Rags to riches tale of Doncaster Tiller Girl

Fay Robinson with some of the stars she has worked with.
Fay Robinson with some of the stars she has worked with.

Growing up in a cramped and dirty, foul smelling hut in the middle of a wood on the outskirts of Doncaster, young dancer Fay Robinson could only dream of a life of glitz and glamour.

But that same girl, who spent her early years battling poverty and living in and old RAF hut, went on to tread the boards at the London Palladium and was watched by millions of television viewers each week at the height of her career.

Fay, who grew up with no electricty or running water, went on to work alongside a galaxy of stars at the famed London venue and has now revealed her rags-to-riches story for the first time.

Former Tiller Girl Fay, who hotfooted it from the back streets of Harworth to star alongside the likes of Bruce Forsyth, Sean Connery, Bob Hope, Max Bygraves, Bob Monkbouse, Nat King Cole and many more in a glittering showbiz career, has penned her life story, revealing the highs and lows of a life in the limelight.

The book, entitled My Sixteen Sisters Dancing With The Stars: My Life As A Tiller Girl, tells how Fay, now 73, began dancing in Doncaster as a youngster and stepped all the way to the top, starring on TV and working with a host of names from the golden age of light entertainment.

She says: “This a memoir for an audience beyond my family and friends. I’ve had an extraordinary life, all achieved through hard work and determination. I hope I have lived a life some people only dream of.

“I met and worked with some amazing people and I consider myself very lucky to have worked during those days when stars truly were stars. I have seen and done things that many people will never experience.”

Fay, one of seven children, spent her early years living in a cramped RAF hut near Bircotes - a far cry from the glitz and glamour that was to follow in later years.

She recalls: “We had no hot water, no electricity or flushing toilet. The loo was a smelly shed with an appalling pong. As a child you don’t understand how poor you are, but when you get older you’ll do whatever it takes to avoid feeling humiliation.”

But it wasn’t long before Fay, who now lives in The Wirral, found her love for the stage.She says: “Mum took me to a local dancing school at Tickhill. I wanted to dance and like all little girls, my dream was to be a ballerina.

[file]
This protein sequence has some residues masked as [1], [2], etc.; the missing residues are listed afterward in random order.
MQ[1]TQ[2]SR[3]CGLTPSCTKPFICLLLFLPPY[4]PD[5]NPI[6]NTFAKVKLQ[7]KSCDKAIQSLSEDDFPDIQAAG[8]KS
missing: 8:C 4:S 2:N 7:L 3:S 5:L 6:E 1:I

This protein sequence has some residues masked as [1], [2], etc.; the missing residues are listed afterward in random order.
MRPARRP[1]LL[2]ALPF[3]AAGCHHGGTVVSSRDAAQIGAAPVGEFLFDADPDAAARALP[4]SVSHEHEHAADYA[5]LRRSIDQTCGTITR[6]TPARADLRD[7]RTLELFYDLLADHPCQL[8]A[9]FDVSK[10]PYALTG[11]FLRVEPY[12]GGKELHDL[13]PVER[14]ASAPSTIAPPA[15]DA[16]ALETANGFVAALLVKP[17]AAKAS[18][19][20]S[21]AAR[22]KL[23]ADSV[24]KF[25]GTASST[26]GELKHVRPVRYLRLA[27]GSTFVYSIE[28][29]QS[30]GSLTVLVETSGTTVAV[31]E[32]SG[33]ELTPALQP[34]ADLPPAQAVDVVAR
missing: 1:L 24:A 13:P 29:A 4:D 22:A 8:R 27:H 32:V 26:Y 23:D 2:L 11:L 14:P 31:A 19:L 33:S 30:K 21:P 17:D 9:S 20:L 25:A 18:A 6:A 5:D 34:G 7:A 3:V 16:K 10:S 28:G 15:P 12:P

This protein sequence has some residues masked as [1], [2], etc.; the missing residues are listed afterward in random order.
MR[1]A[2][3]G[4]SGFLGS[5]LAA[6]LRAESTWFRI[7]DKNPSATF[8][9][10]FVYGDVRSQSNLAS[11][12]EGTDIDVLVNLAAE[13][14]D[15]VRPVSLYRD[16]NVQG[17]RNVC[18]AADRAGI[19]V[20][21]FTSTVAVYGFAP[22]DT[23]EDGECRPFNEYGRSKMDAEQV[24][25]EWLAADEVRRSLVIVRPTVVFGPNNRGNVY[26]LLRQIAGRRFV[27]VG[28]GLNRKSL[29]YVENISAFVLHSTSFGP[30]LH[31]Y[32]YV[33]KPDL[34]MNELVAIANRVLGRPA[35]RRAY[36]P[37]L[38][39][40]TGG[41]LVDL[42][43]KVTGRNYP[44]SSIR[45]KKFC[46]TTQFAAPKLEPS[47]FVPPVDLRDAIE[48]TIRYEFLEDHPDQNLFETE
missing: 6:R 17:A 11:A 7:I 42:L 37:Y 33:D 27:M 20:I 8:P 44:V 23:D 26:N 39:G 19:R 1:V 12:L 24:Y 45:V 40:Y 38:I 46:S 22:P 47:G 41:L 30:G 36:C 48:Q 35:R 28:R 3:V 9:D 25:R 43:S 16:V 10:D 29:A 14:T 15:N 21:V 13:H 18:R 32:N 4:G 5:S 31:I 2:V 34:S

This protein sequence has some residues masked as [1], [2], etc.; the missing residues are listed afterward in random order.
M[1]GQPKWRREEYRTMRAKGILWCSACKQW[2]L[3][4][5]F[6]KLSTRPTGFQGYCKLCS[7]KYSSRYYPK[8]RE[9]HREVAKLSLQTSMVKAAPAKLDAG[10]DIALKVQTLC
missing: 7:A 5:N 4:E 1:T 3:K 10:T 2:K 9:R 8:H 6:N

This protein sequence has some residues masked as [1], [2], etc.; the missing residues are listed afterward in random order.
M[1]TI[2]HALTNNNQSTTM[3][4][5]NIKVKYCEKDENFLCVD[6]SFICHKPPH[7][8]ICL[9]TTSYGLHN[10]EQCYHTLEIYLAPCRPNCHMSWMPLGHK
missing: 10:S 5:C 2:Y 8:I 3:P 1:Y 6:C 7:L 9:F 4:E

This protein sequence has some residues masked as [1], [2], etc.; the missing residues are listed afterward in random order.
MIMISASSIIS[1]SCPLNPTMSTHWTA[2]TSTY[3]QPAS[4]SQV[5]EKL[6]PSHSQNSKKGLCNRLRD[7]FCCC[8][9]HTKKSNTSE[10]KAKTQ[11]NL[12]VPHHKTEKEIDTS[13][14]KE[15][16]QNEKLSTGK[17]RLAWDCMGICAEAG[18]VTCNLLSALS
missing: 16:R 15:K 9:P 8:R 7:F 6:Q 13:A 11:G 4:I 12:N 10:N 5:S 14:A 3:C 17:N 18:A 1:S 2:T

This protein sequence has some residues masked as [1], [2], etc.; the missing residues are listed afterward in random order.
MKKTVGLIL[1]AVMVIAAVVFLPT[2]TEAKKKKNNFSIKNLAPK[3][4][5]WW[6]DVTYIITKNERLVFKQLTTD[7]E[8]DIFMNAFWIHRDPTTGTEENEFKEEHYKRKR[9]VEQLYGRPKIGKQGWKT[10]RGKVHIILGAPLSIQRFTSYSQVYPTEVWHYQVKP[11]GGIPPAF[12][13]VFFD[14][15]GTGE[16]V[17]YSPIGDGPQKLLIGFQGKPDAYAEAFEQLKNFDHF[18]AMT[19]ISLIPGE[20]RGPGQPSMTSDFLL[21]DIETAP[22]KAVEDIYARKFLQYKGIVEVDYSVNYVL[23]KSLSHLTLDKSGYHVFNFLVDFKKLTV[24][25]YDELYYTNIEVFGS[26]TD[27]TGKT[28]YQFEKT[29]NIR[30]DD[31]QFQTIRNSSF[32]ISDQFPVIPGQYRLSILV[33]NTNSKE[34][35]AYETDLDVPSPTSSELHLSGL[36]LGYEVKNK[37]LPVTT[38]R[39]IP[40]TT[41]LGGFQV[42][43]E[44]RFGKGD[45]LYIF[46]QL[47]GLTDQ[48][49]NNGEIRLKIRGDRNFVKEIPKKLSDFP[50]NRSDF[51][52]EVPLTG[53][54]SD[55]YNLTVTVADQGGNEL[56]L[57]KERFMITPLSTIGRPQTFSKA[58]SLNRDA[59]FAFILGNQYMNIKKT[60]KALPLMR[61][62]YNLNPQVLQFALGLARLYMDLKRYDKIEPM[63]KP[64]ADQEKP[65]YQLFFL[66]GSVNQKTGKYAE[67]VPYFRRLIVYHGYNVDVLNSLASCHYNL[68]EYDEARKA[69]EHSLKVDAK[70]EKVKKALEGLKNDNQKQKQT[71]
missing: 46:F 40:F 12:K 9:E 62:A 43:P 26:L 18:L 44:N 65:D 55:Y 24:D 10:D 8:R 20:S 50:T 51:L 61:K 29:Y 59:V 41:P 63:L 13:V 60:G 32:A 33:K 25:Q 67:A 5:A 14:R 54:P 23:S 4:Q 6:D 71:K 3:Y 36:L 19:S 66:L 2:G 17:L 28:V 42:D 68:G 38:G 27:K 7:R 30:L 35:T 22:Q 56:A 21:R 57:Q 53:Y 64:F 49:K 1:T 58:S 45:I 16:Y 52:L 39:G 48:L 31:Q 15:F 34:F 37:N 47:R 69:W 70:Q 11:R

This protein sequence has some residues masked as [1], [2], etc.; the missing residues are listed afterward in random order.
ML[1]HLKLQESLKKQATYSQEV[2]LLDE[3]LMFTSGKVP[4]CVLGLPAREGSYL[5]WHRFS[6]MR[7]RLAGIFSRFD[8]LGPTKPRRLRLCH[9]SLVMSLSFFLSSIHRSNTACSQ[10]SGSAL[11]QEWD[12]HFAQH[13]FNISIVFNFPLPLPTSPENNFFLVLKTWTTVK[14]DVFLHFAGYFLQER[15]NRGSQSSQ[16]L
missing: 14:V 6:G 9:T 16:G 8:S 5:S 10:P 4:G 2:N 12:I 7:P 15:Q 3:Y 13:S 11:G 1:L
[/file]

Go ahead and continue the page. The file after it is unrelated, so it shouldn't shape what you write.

“My mother wanted me to be a Tiller Girl at the Palladium. Some mothers picked the Royal Ballet School but in mum’s eyes, dancing at the Palladium and being on television was the highest achievement a dancer could accomplish.”

Fay overcame crippling and painful back problems and when she reached the age of 16 in June 1957, her big break came when she landed a place in the dancing troupe known as The John Tiller Girls, the feather-plumed, precision dancing chorus known for their high-kicking routines, securing a show in Blackpool.

She adds: “Towards the end of my season, I was offered a slot on the Sunday Night at The London Palladium TV series. That was amazing, I felt very honoured and it filled me with joy and happiness - me, 16 years old at the Palladium.”

That was the beginning of a glittering career, working alongside some of the biggest names in showbiz at the time, including show host Bruce Forsyth, legendary crooner Nat King Cole and a host of comedy stars such as Ken Dodd, Les Dawson and Harry Secombe. The show was the biggest thing on TV during the decade, with millions of viewers tuning in every Sunday to watch a host of big name acts performing in their living rooms.

“Watching Nat King Cole was truly amazing,” Fay says. “I was a young girl stood a few inches away from one of the biggest stars in the world at that time. We were working with the big American stars so it really did feel like living in a dreamworld.”

After stepping out of the limelight and the whirlwind of showbiz parties, Fay became a gym instructor and thought her dancing days were firmly behind her - until the 1990s when the original 1960s Tiller Girls reformed for what they thought was a one-off charity show.

She adds: “When asked if I could make myself available, I didn’t need asking twice. The smell of the grease paint, the heat from the footlights and the thrill and excitement of the applause that the Tiller Girls gave me, I couldn’t say no.”

However, it was just the start of another amazing chapter for Fay - reuniting with her “sixteen sisters” for a host of shows around the globe capturing the spirit of the orignal sixties dance troupe.

She adss: “When I look back, it’s hard to believe all that has happened in my life. I had to choose between being a dancer, an athlete or a normal teenager, not bothering with boys or having a party going lifestyle. Was it worth it?

When I stood at the London Palladium waiting for the curtain to rise, yes it was worth it.”

l ‘My Sixteen Sisters’ Dancing With The Stars: My Life As A Tiller Girl is priced at £11.50 and

is available by contacting Fay at f.robinson980@btinternet.com or

by writing to Hearts Health Club, 136-142 Wallasey Road, Liscard, Wirral, CH44 2AF or calling

0151 639 7781.